But within 60 days of announcing the ceasefire, the Northern Nigerian has continued to witness characteristic violence. Another Islamic group, Ansaru, believed to be an offshoot of Boko Haram, said it kidnapped seven foreign workers in a raid that saw a security guard killed, in Jamaare, Bauchi State. Italian, British, Greek and Lebanese workers are among those held after the attack.

They were working on a construction project when the militants attacked. Four hours later, other kidnappers took seven French tourists in Cameroon, across the border into neighbouring Nigeria. There were reports that six armed kidnappers on three motorbikes had abducted a couple, their four children and an uncle. There were suspicions that they were Boko Haram members.

Still within the period of the announced ceasefire, nine health workers were slaughtered in Kano, five police officers were killed in Kaduna and all these have continued to put Nigeria on the international stage and made nonsense of the ceasefire. It has also created considerable economic gridlock signaling an impending economic doldrums with foreign construction companies, private business enterprise and others that are contributing to the buoyancy of the region pulling out for fear of their lives.

In fact, Britain had warned its citizens in clear terms not to travel to northern Nigeria, following attacks blamed on terrorists and the abduction of foreigners. The statement from the UK Office also advised against traveling to Gombe, Kano, Kaduna, Jigwa, Katsina and the Okene region of Kogi States where there have been an increase in violent attacks; Mubi Town in Adamawa State and the area north of Mubi Town that borders Borno State. Also listed was Jos City where there have been violent attacks and ongoing inter-communal tensions.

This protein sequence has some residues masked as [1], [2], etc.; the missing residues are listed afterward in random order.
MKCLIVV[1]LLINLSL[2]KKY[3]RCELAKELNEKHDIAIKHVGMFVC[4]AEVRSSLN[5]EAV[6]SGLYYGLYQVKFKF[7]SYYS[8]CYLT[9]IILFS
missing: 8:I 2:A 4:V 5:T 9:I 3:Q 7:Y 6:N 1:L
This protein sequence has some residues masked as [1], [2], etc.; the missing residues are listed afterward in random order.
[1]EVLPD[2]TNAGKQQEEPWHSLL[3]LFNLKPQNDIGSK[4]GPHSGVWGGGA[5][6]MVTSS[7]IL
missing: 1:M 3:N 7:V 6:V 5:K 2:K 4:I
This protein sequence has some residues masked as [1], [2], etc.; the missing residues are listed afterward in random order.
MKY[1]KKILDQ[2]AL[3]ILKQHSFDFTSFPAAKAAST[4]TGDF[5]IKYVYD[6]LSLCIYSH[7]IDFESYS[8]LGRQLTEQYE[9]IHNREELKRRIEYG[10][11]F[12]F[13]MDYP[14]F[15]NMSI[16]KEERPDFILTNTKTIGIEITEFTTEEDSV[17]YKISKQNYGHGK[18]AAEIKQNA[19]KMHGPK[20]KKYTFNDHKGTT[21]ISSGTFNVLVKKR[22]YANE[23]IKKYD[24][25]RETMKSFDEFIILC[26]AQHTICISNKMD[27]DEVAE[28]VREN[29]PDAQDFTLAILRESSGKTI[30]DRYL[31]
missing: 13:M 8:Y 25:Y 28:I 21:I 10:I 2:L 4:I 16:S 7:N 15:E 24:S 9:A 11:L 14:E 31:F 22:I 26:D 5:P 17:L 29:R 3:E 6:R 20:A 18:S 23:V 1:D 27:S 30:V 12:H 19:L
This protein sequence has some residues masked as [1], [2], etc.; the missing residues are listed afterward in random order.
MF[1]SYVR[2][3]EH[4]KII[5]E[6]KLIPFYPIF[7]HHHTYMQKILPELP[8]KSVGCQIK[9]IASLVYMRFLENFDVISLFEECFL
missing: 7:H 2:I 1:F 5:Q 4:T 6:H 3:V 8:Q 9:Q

With rising tension from the activities of Boko Haram, there is the feeling that dialogue may no longer be an option but a firm stand to tackle the menace. Former President Olusegun Obasanjo recently launched a fresh attack on President Goodluck Jonathan over the security challenge in the country. He was of the view that the President should blame no one but himself if he could not address the Boko Haram crisis.

“If the president is the chief security officer of the country and there is a security problem, where do you go for the solution? And if that solution is not coming from the chief security officer, who has everybody and can mobilise everybody inside and outside to get a solution, then he has the responsibility to solve the problem. And nobody else should be blamed but him,” Obasanjo said.

Also, advising FG on the way out of the growing insurgency, Emeritus Professor Akinjide Osuntokun, at an annual lecture organised by Nigerian Society of International Affairs (NSIA) at the Nigerian Institute of International Affairs (NIIA), said that though the initial concern was that allowing US military bases may hamper the nation’s sovereignty, he noted that in the light of the fact that other countries of the world have US bases without affecting their sovereignty and the growing rate of violent insurgency, Nigeria should review her initial position on the matter.

“We import our weapons of war and security largely from the West and we should not be squeamish in seeking support from friendly countries. In peace time, we share security and intelligence with friendly countries and in war time and time of crisis, there is need to pool resources together with other friendly countries. If this is what Nigeria has to do to secure itself and the region, it must not hesitate to do it.

“When AFRICOM was being set up, there was a lively debate about granting the United States basis in West Africa. Many opposed this in the interest of our sovereignty and perhaps, this was the correct position. But there may be a need to rethink our position in this sub-region because countries such as Japan (Okinawa), Germany (Frankfurt, Wiesbaden and Bonn); Saudi Arabia (Riyadh); and Great Britain (Northwood) have huge America bases without compromising their sovereignty,” Osuntokun said.

At any rate, it is about time that the Federal Government dealt with the Boko Haram more decisively and put an end to its menace. It is clear that the sect is not willing to dialogue and like Obasanjo said, the decision to either put a stop to the madness or allow the impunity to continue to thrive is the president’s. However, in taking a stand, the president, observers say should know that first and foremost, he has a responsibility to protect the lives and property of the citizenry.

Tags: Boko Haram, Featured, NATO, Nigeria, Politics